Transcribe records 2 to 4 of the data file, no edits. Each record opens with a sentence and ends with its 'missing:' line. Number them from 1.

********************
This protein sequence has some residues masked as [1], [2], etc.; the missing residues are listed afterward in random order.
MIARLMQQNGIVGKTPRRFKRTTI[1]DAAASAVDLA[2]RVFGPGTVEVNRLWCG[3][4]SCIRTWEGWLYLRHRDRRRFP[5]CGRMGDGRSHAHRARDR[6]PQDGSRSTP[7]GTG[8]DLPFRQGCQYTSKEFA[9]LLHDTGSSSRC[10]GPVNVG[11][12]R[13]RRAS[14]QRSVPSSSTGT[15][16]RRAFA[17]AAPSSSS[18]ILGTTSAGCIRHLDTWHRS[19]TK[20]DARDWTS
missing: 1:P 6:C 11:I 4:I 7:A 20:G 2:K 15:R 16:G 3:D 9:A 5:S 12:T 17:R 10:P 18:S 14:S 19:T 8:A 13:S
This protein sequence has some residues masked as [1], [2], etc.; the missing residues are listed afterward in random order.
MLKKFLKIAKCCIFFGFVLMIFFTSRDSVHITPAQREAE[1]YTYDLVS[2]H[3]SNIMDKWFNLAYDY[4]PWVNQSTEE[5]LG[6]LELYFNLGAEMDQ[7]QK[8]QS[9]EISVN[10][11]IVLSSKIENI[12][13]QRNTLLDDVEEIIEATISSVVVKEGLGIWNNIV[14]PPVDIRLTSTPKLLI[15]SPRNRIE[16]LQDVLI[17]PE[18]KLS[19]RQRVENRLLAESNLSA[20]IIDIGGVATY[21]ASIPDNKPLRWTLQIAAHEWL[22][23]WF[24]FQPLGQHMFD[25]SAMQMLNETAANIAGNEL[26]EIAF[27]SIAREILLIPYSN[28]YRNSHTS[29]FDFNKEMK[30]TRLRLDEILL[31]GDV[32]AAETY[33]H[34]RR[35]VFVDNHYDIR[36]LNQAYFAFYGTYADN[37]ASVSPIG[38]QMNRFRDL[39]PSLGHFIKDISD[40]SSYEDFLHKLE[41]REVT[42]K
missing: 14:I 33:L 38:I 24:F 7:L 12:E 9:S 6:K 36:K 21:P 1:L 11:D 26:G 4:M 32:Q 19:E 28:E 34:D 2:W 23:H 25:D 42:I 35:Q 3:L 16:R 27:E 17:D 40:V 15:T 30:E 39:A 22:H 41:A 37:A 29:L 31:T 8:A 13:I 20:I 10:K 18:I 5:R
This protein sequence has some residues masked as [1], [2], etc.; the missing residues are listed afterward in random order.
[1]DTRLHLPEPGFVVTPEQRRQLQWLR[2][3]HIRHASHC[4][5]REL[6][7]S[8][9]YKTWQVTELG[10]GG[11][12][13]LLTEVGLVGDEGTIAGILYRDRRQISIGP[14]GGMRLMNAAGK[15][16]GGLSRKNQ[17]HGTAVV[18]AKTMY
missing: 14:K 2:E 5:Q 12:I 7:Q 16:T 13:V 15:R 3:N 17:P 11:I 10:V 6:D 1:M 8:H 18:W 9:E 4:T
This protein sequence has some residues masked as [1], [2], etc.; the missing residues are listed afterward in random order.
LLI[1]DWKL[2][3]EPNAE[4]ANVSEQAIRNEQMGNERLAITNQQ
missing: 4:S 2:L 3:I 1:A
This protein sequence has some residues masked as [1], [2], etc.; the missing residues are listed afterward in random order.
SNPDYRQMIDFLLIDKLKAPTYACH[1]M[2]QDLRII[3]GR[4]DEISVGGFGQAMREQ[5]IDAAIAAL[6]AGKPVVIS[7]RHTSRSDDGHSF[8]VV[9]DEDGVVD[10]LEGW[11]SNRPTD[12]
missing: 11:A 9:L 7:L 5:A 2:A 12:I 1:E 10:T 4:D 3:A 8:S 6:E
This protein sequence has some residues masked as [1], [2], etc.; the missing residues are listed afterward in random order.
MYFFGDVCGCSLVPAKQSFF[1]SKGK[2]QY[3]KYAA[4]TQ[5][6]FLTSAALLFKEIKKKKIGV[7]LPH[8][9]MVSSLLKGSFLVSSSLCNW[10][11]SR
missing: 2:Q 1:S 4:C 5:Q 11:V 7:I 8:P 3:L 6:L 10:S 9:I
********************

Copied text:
This protein sequence has some residues masked as [1], [2], etc.; the missing residues are listed afterward in random order.
MLKKFLKIAKCCIFFGFVLMIFFTSRDSVHITPAQREAE[1]YTYDLVS[2]H[3]SNIMDKWFNLAYDY[4]PWVNQSTEE[5]LG[6]LELYFNLGAEMDQ[7]QK[8]QS[9]EISVN[10][11]IVLSSKIENI[12][13]QRNTLLDDVEEIIEATISSVVVKEGLGIWNNIV[14]PPVDIRLTSTPKLLI[15]SPRNRIE[16]LQDVLI[17]PE[18]KLS[19]RQRVENRLLAESNLSA[20]IIDIGGVATY[21]ASIPDNKPLRWTLQIAAHEWL[22][23]WF[24]FQPLGQHMFD[25]SAMQMLNETAANIAGNEL[26]EIAF[27]SIAREILLIPYSN[28]YRNSHTS[29]FDFNKEMK[30]TRLRLDEILL[31]GDV[32]AAETY[33]H[34]RR[35]VFVDNHYDIR[36]LNQAYFAFYGTYADN[37]ASVSPIG[38]QMNRFRDL[39]PSLGHFIKDISD[40]SSYEDFLHKLE[41]REVT[42]K
missing: 14:I 33:L 38:I 24:F 7:L 12:E 9:S 6:K 36:K 21:P 1:L 11:D 26:G 4:M 32:Q 19:E 28:E 34:D 2:W 23:H 25:D 42:I 35:Q 3:L 16:R 27:E 17:D 40:V 15:T 30:E 39:A 22:H 41:A 37:A 29:L 31:T 8:A 13:I 20:I 10:K 18:I 5:R
This protein sequence has some residues masked as [1], [2], etc.; the missing residues are listed afterward in random order.
[1]DTRLHLPEPGFVVTPEQRRQLQWLR[2][3]HIRHASHC[4][5]REL[6][7]S[8][9]YKTWQVTELG[10]GG[11][12][13]LLTEVGLVGDEGTIAGILYRDRRQISIGP[14]GGMRLMNAAGK[15][16]GGLSRKNQ[17]HGTAVV[18]AKTMY
missing: 14:K 2:E 5:Q 12:I 7:Q 16:T 13:V 15:R 3:N 17:P 11:I 10:V 6:D 1:M 8:H 18:W 9:E 4:T
This protein sequence has some residues masked as [1], [2], etc.; the missing residues are listed afterward in random order.
LLI[1]DWKL[2][3]EPNAE[4]ANVSEQAIRNEQMGNERLAITNQQ
missing: 4:S 2:L 3:I 1:A